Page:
The Bottom of Your Resume 

This is where most people put their Education and Training and their Special Skills.  Lets deal with Special Skills first: 

Special Skills 

Special Skills should be…well, special.  Now look, I don’t think many people are going to win or lose jobs by what they put in this section, but sometimes we’re looking for a unique talent.  This section is also more likely to help you in a one-on-one audition where the auditor might have a little more time to spend with you than in a large group audition.  

That having been said, putting quite ordinary things here makes me question your sense.  Let’s take a look at actual skills listed on people’s resumes: 

Dancing (various):

Now I’ll get to dialects a little later, but I think with dancing you should be very specific about what types and how long you’ve trained.  Listing your teachers here is also a good idea.  And while this is a special skill, it might be more appropriate to list this under Education and Training. 

Special Skills: Running, Quick Study

Running?  How does this help you on the stage unless you’re doing it the entire play.

Quick Study?  I hope so, but unless there’s a bunch of people putting “Slow Study” on their resumes, I’m not sure how it distinguishes you.

Driving Stickshift or Valid Driver’s License:

This may be helpful in Film work, but I’m not sure how it applies to theatre.

Stage Combat:

Just Stage Combat?  Not who taught you or what kind of Stage Combat you’ve had?  Did you throw a pie once?  Get hit by a spit take?  Get hit by a pillow?  I don’t know what this means and the fact that you didn’t go into more detail leads me to believe that you’ve had no real training.  This also might be better listed under Education and Training. 

Flexibility:

Um, okay.

Very Basic Juggling:

Well then it’s not really a Special Skill, is it?  Every actor I know can juggle.  Unless you’re great and can juggle a knife, a bowling bowl and a shark at the same time, I’m not impressed.  Actually, if you can do that call me immediately.

Craft Services:

This would be interesting if I was looking at you for a commercial gig, but then I wouldn’t be auditioning you as an actor.

Computer Literate:

This is not an IT position.

Motorcycle Repair:

What do I do with that?

Lighting Design:

Great, but I’m looking for actors.  Apply for a tech position at the appropriate time.

Can work without glasses:

I certainly hope so, but this person auditioned without glasses.  Now I’m wondering if it was a lucky fluke that he didn’t bump into something. 

Fashion Sensibilities:

Ah, hah, hah!

Comedic Training:

What? 

Water Skiing:

Being a water skier myself, I know just how unlikely this is to help you on stage.

And again, some of these things might be useful for a film audition, but then save them for that resume.

So what should go in this section?  I’ll try to list the things that I find useful or at the very least interesting.  And some that just make me smile.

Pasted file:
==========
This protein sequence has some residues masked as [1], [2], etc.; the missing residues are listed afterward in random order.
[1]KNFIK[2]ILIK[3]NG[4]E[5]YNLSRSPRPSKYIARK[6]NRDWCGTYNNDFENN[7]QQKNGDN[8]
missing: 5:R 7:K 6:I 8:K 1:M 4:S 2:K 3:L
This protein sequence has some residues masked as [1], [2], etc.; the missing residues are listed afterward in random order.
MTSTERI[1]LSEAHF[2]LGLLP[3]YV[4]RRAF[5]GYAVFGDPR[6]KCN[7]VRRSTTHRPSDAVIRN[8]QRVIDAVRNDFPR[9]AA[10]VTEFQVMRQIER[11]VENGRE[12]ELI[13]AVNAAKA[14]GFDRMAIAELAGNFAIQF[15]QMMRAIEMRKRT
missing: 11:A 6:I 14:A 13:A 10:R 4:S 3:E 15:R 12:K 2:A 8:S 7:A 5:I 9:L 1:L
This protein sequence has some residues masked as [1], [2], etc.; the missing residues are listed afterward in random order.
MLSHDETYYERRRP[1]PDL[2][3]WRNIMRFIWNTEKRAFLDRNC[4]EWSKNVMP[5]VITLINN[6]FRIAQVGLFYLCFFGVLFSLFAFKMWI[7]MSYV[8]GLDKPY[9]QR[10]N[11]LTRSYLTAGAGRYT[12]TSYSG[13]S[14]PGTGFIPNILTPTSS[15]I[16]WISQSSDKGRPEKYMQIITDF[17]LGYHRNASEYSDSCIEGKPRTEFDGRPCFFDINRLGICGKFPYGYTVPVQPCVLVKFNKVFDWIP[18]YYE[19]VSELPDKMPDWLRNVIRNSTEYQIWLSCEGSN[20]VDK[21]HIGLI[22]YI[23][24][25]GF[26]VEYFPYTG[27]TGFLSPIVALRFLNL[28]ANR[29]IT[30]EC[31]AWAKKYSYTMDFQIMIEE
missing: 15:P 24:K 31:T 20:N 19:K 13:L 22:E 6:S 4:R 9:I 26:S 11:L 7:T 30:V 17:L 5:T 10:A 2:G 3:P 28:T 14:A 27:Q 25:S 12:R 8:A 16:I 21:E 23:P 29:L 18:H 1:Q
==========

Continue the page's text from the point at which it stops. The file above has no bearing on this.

Dance Training:

As I said this is a perfect thing to list here, but again, be specific.  What type of dance, where you took it and how many years you trained.  If you’ve trained all over the place no need to go into every class you ever took, just give us a representative idea.

Dialects:

I assume that any actor worth his salt can handle dialects.  Where we get into trouble here is when people make a long list of the dialects they’re proficient at.  Here’s one example:

Dialects- Irish, English (North Country, Upper Class), American (Standard, Southern, NY, Boston), Spanish, Arabic (Israeli, Palestinian, Persian).

It’s not that I doubt this person, but she might have better served by writing Dialects on request, or proficient in Dialects. 

Do you play an instrument?  Many instruments?  Do let us know. 

Are you fluent in a foreign language?  That might get you a job right there.  Sign language is also a useful skill to list.

Certified Actor Combatant:

Yup, let us know that and what you’re certified in: Unarmed, Quarterstaff, Broadsword, Rapier and Dagger.  Taking a weekend course or being involved in a single play hardly qualifies here.  Be honest about your skill level.  Also, if you’ve been the Fight Captain for a play, let us know.  It might not get you extra work, but if you’re cast it might get you a little extra pay.

Martial arts Training:

Always good to know.

Here is a list of things that I find interesting in a good way.  If the right part requires one of these skills, listing it might just get you the job:

Professional Circus Clown

Fire Breathing

Fire Juggling (bonus if it’s with fire sharks)

Unicycling

Bullwhip Cracking

Trick Roping

Aerial Circus Arts (trapeze, lyra, cradle, cloud swing)

And finally, here’s a list of things that really don’t have much to do with anything, but make me giggle and just might open up a conversation which allows you to reveal some personality and make a connection with the auditor:

Dolphin Sounds

Baby Crying

Happy Baby Sounds

Barking

Christopher Walken Impression (everyone loves a good Christopher Walken)

Excellent Whistler

Can walk and Dance conjoined to another

Chewbacca Impression

And the single best special skill I’ve ever seen listed; Mock.  You’ll have to get John Maclay to tell you about that.

Now if you list one of these things as a special skill, you’d best be able to produce.  Don’t put down Walken unless you can nail him. 

Next up; Education and Training.

Fletcher

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